2nd Milky Way Rose-Marie Burke        
3rd 40s Car and White Shed Tom Rutledge        
HM Misty Morning Sharon Buffett        
HM That's Close Enough Bruce Gunion        
HM Muscari Armeniacum Nicole Couture-Lord        
HM After Summer Storm Adam Rushton        
             
Judges: Geoff Chalcraft, Don Gillespie, Richard Gold
 

January 2011

Slideshow
Prints - 16 Entries   Nature Slides - 33 Entries
1st 51 Years Ron Pettitt   1st Owl on Branch Michael Soucy
2nd Barred Owl Judi McFarlane   2nd Wild Tropical Lily Pad Marilyn Gibbins
3rd PEI Sunset Geoff Chalcraft   3rd Wintering Female Cardinal Michael Soucy
             
Pictorial Slides - 101 Entries        
1st Just Hangin' Around Elizabeth Macdonald-Pratt        
2nd Wharf Reflections Adam Hodge        
3rd Tasker Farm at Sunset Tom Rutledge        
HM Primary Canoes Adam Hodge        
HM Docking in Kingston Tom Rutledge        
             
Judges: Rose-Marie Burke, Ted Smith, Bernard Clark
 

March 2011

Slideshow
Prints -  19 Entries   Nature Slides - 36 Entries
1st The Esplanade Ron Pettitt   1st BlueJay #2 James Sherk
2nd Bay Bridge Ron Pettitt   2nd I Feel Pretty Heather Bashow
3rd Fort Henry Walk James Sherk   3rd Pondhawk Dragonfly Rose-Marie Burke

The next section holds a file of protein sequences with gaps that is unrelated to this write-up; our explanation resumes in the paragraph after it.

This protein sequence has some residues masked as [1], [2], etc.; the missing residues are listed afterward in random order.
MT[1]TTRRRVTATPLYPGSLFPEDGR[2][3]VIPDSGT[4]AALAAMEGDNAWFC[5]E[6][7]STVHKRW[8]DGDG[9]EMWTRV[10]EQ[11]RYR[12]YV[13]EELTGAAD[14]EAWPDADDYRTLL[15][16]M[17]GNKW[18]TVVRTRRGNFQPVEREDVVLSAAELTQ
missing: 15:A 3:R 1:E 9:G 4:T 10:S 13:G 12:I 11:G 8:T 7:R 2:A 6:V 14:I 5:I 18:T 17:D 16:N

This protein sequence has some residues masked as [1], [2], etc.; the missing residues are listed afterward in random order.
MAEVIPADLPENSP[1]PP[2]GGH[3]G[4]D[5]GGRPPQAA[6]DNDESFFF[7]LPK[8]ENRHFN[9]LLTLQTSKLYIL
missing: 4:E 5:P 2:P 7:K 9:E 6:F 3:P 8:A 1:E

HM By the Dawn's Early Light Geoff Chalcraft   HM Red Tail Hawk and Prey Janice Nicholson
        HM Monkey Portrait Mike Soucy
Pictorial Slides - 79 Entries   HM Monarch on Thistle Flower Marilyn Gibbins
1st The Last Pear Sharon Buffett        
2nd Miqa Julia McKay        
3rd Happy Valentine's Adam Rushton        
HM Winter at RMC Nicole Couture-Lord        
HM Rainy Night Ubah Kayleeye        
HM Time for a Change Adam Rushton        
Judges: Don Sleath, Bruce Millen, Spencer Bardell


2009-2010 Honours

Kingston Photographic Club Trophy - Photographer of the Year

  • 1st - Geoff Chalcraft
  • 2nd - Rose-Marie Burke
  • 3rd - Elizabeth MacDonald-Pratt

Vern Napiers Cameras Award - Colour Slide Photographer of the Year

  • 1st - Elizabeth MacDonald-Pratt
  • 2nd= Rose-Marie Burke
  • 2nd= Liz McNaughton
  • 2nd= James Sherk

Dorothy Benson Trophy - Nature Photographer of the Year

  • 1st - Rose-Marie Burke
  • 2nd - Janis Grant
  • 3rd - Sarah Larz

Camera Kingston Award - Print Maker of the Year

  • 1st - Geoff Chalcraft
  • 2nd - Bonita Lalonde
  • 3rd - Wilf Kordts

Limestone City Award - Top First Year Photographer

  • Elizabeth MacDonald-Pratt